Manufacturing activity failed to grow for the fifth consecutive month, according to the ISM, and ISM noted that the December decline was representative of all sectors of manufacturing. An ISM index reading above 50 indicates growth, while a reading below 50 indicates a slowdown. A reading below 41 is typically associated with recession in the broader economy.
Industrial production fell 0.4% in November and was 5.5% below yearago levels. Capacity utilization (the factory operating rate) fell to 75.4 in November, down from 81.1 a year ago. Durable goods orders declined 1.0% in November, following the huge drop of 8.4% in October. It was the fourth consecutive monthly decline in durable goods orders.
The unemployment rate jumped to 6.7% in November, the highest level in more than 14 years. Forecasters expect the December unemployment rate to jump to 7% when the latest report comes out on Friday. Nonfarm payroll employment fell sharply by 533,000 in November. As noted earlier, most analysts expect the unemployment rate to rise to 8% or higher in the first half of 2009. At 500,000 jobs lost per month, it could hit 10% by the end of this year if the economy doesn’t begin to rebound.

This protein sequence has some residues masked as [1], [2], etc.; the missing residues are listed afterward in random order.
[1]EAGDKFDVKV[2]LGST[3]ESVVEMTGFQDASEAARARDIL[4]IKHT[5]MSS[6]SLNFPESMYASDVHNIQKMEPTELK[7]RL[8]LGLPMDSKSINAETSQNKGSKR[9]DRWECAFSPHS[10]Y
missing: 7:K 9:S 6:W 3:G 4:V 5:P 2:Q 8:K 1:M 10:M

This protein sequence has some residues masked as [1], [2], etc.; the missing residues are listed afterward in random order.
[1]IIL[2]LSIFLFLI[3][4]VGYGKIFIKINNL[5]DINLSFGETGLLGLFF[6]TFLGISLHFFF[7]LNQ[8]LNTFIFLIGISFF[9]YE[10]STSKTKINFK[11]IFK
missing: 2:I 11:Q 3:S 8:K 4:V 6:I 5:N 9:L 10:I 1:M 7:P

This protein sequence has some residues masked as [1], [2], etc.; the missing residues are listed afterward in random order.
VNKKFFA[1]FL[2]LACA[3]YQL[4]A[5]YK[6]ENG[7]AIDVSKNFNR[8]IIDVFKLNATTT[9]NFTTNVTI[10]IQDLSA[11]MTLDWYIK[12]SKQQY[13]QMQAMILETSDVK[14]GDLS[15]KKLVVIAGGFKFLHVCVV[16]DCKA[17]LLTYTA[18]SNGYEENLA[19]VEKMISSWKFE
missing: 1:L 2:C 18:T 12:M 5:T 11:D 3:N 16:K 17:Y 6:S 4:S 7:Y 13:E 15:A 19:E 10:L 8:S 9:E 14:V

News on the housing front was equally disappointing. Sales of existing homes plunged 8.6% nationally in November. New homes sales also declined again in November. The national median sales price for existing homes fell by the largest monthly amount on record in November. The median price was $181,000 as compared to $208,000 a year ago, a decline of 13.2% nationally. Of course, in many areas prices are down far more than 13% over the last year.
The National Association of Realtors reported that there were 4.2 million unsold homes on the market at the end of November. At the current sales pace, it would take 11.2 months to sell all the homes on the market. NAR also notes that many homeowners have taken their properties off of the market. Understandably, housing starts continue to plunge, with November starts at 625,000 versus 771,000 a month earlier.
Deflation – Consumer Price Index Goes Negative